From skyrocketing housing costs, to huge daycare fees (which are similar to one month’s rent in some cities), raising a child in Canada is expensive.
“We wanted to have three or four children, but we can’t because of the cost of child care,” said Gillian Bright. “We struggled a great deal with the expenses of childcare, which is just so overwhelming that it has kind of drowned everything else.”
The combination of struggling to pay for child care and challenges with employment and income have made it exponentially harder for Gillian to finish her PhD and get into the workforce.
According to an analysis by MoneySense magazine in 2015, the annual cost of raising a child in Canada is approximately $13,366 (averaged out over the course of the first 18 years of a child’s life). Parents spend the most money on child care, food and general household costs. Monthly day care fees cost the most in Toronto at an average of $1,150, while they cost an average of $905 a month in Vancouver, according to a 2016 report by the Canadian Centre for Policy Alternatives.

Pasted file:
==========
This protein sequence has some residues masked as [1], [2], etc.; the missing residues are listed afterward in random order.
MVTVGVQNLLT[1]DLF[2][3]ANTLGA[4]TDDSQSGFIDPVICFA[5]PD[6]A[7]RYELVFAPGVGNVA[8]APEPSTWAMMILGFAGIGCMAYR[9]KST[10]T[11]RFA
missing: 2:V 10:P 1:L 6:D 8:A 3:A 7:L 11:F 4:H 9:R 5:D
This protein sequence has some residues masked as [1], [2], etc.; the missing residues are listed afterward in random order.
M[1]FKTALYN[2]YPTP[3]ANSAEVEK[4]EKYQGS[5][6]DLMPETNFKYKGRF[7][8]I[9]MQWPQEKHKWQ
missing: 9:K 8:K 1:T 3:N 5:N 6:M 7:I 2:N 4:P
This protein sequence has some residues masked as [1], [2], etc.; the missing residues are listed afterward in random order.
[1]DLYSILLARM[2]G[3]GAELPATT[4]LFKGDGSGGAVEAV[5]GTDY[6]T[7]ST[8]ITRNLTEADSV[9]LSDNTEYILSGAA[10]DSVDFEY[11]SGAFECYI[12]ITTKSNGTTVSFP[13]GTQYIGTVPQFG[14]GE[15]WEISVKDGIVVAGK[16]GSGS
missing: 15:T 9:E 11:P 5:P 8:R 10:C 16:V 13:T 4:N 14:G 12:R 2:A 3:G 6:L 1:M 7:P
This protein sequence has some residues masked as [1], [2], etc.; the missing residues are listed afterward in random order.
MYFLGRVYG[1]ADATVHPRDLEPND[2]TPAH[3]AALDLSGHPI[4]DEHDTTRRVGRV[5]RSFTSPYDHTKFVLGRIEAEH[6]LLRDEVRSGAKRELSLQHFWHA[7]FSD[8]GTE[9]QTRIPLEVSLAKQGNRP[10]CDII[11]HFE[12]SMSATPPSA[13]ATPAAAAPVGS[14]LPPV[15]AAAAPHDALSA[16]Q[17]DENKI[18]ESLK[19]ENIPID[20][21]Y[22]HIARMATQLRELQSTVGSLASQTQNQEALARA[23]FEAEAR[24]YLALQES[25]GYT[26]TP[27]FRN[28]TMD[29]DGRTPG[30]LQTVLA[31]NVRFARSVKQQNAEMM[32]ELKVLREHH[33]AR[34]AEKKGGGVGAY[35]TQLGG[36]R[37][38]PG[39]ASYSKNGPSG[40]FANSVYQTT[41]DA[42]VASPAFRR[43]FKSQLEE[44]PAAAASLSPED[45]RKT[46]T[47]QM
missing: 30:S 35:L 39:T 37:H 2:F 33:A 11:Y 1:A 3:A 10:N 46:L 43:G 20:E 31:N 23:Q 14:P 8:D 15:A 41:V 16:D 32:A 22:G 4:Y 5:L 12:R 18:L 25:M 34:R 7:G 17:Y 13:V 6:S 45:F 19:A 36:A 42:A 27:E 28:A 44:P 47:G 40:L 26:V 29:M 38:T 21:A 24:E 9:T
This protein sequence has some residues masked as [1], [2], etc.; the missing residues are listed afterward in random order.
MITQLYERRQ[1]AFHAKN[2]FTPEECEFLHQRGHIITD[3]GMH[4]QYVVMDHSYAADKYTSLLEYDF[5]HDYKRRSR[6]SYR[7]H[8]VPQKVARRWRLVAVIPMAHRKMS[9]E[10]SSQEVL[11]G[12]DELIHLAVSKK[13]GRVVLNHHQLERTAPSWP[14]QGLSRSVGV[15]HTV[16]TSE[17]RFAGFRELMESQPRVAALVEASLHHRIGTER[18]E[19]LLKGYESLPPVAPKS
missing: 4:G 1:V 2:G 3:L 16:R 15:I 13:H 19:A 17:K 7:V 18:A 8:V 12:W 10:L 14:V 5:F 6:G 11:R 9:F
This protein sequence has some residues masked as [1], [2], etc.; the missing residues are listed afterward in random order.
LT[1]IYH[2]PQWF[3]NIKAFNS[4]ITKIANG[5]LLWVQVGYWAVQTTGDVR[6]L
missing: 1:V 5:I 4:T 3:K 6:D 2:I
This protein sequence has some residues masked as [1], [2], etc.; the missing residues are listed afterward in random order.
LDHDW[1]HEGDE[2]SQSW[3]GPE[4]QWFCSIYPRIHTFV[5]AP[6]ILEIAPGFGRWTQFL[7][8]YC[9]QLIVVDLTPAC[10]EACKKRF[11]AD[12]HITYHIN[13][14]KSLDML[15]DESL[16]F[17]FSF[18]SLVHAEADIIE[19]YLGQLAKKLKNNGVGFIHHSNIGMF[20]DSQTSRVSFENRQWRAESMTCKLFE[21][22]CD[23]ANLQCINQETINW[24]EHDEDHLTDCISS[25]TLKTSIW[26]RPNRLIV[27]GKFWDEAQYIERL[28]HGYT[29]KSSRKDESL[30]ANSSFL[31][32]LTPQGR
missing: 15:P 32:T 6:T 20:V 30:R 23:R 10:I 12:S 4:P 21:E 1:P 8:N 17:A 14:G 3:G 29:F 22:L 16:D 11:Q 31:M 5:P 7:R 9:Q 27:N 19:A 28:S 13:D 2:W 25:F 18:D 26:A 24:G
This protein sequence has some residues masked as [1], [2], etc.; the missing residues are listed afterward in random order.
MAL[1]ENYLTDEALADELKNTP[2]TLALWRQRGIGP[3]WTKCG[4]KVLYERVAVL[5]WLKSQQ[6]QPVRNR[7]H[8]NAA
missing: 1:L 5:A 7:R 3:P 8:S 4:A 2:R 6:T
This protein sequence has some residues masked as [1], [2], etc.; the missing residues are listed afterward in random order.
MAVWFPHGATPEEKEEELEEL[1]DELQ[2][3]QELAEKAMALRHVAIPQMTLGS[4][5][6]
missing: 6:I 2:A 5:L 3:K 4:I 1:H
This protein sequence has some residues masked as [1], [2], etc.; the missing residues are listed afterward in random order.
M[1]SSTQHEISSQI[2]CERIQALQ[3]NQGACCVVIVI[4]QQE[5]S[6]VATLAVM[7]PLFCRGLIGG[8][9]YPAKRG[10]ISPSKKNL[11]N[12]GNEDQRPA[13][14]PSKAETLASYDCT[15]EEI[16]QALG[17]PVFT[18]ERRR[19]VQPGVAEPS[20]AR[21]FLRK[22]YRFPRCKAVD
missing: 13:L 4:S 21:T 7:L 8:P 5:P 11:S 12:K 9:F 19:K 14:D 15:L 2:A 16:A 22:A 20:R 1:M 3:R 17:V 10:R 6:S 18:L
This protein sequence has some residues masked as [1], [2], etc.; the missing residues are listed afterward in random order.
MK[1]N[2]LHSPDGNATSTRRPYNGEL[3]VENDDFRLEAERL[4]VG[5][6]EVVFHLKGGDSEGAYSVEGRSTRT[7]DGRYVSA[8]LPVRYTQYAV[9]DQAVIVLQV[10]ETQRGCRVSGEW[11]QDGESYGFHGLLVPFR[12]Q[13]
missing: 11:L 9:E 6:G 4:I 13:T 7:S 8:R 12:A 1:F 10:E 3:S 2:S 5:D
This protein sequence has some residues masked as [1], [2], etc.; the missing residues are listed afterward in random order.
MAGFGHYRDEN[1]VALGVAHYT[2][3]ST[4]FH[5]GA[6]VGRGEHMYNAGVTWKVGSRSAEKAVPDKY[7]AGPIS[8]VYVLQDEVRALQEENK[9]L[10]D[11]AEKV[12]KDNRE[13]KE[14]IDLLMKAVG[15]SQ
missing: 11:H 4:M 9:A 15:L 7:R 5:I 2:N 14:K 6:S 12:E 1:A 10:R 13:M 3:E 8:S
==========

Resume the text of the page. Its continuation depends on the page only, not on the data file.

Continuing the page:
While the cost of living is rising, salaries are not. According to the GenSqueeze, two income earners bring home what one income earner did in the 1970s, and Canadians need three times as long to save for a down payment for a house.
If there are fewer children being born due to the cost of housing and child care, then there are fewer people paying taxes and contributing to the social safety net.
“If families are choosing not to have children because they can’t afford care or they can’t find care, that’s going to come back to us as a society,” Nora Spinks, CEO of the Vanier Institute of the Family, told The Globe and Mail.
Coping with the stress of child care is one of the biggest challenges families, like the Bright family, face in BC. Gillian Bright is one of the approximately 3,000 people who filled out the BC Council for Families’ second Let’s Talk Families BC! survey in the summer of 2014. Many respondents echoed Gillian’s sentiments with 25% indicating that child care was one of the biggest issues their family struggled with. The only issue that trumped child care was income, with 35% of respondents saying they frequently faced income challenges.
Ruby Banga is the Provincial Coordinator of the Nobody's Perfect Parenting and the My Tween and Me Programs in BC. She has worked in the non-profit sector for over 20 years. Ruby believes that parenting education and support makes a difference for families; and that although it can be super challenging, being a parent is also very rewarding and the most important job there is!